5 ways to change patient behavior

It is no secret that one of the best ways towards better health management is a good physician-patient relationship. There needs to be buy in from both participants to shared decision-making. One might object to the title of this post, stating that it puts the biggest burden on the patient, however when examining how this is achieved, you will, I hope, feel differently.

1. Establish a relationship. This might sound trite, but the first few minutes of meeting a new patient are critical. From the physician’s perspective, there is the importance of body language and reactions to patient questions. On the patient’s side as well, there are ways to make the encounter more meaningful.  Physicians need not divulge their own personal stories but convey personal touches via empathy, and anticipating patient concerns. This is perhaps the most important of all the five topics discussed here.

2. Improve the patient and caregiver knowledge base. Much of patient behavior is driven by fear of the unknown. The purpose of each test and what it entails, the overall suggested plan, the possible diagnoses and their probabilities should all be touched upon.  This need not be done in great detail but in a way in which the patient gets the overall picture. The reason for each medication prescribed and its most common potential side effects is something not always done, leaving patients with prescriptions and many questions even five minutes after leaving the office. A well-informed patient is the best patient.

3. Utilizing digital health technology tools.  Digital health tech tools, whether in the form of patient portals (allowing patients to easily communicate with me and get test results quicker), apps (allowing the patient to keep and upload a diary or use for nutritional, weight loss, or smoking cessation guidance), or reliable websites (for deeper information about their symptoms or diagnosis) should be an important aspect of all medical practices today. The mHIMSS Roadmap is a guide for healthcare enterprises and providers to adopt mobile health apps (as a matter of disclosure I was the chair of the task force that developed this set of papers). A mobile health tech strategy is essential for reaching patients and improving patient satisfaction.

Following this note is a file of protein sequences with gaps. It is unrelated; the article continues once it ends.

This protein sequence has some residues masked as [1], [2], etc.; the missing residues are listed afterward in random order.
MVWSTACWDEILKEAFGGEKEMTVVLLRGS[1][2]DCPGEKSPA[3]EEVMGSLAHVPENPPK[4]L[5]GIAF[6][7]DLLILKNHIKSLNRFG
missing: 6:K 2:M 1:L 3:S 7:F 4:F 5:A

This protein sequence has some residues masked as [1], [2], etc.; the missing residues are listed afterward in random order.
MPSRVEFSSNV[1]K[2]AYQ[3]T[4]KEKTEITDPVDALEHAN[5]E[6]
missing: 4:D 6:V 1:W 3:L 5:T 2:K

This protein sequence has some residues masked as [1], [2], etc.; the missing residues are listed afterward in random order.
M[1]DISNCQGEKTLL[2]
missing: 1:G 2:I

4. Providing incentives. Incentives for patients to be better participants in their own healthcare need not be overt. It might be in the form of a physician’s conveying sensitivity to costs by prescribing the most economical medications, minimizing tests as well as acknowledging the issue as a concern. Another is to involving decisions and plans with a caregiver who can help achieve established goals along with the patient. In addition, the previous three points will also incentivize the patient via respect and empowerment.

5.  Involve the caregiver. The role of the caregiver cannot be underestimated in the achievement of provider goals. There are many resources for caregivers. The role of the caregiver is variable, depending upon the diagnosis, resources of the patient, proximity to the patient, and relationship itself. There are digital health tools available for caregivers. I see the success of mobile health dependent upon the focus of the caregiver as end-user and customer.

While none of the above are new concepts, they are ways in which I personally have improved my own practice and my patients’ satisfaction. I look forward to comments from others.

David Lee Scher is a cardiac electrophysiologist and a consultant, DLS Healthcare Consulting, LLC. He blogs at his self-titled site, David Lee Scher, MD.

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  • http://hautuconsulting.com/ Shane Irving

    Nice article… I agree engagement and communication are critical to a good patient-physician relationship. Follow up and timeliness (results etc) are also needed….

  • http://www.CommunicatingWithPatients.com/ Edward Leigh, MA

    Excellent article. I especially appreciate the emphasis on the relationship with the patient. This is where it all starts. If the relationship is rocky, it is unlikely the patient will be compliant. This is true of all relationships — people listen to people they trust. Keep up the great work! Edward Leigh, MA, Founder & Director, Center for Healthcare Communication

  • southerndoc1

    Great comment.

    It’s becoming increasingly clear that the patient-centered movement is all about hounding/harassing/manipulating patients into doing what is needed for the practice/ACO/insurer to hit their “metrics.”

    The exact opposite of true patient-centered care.

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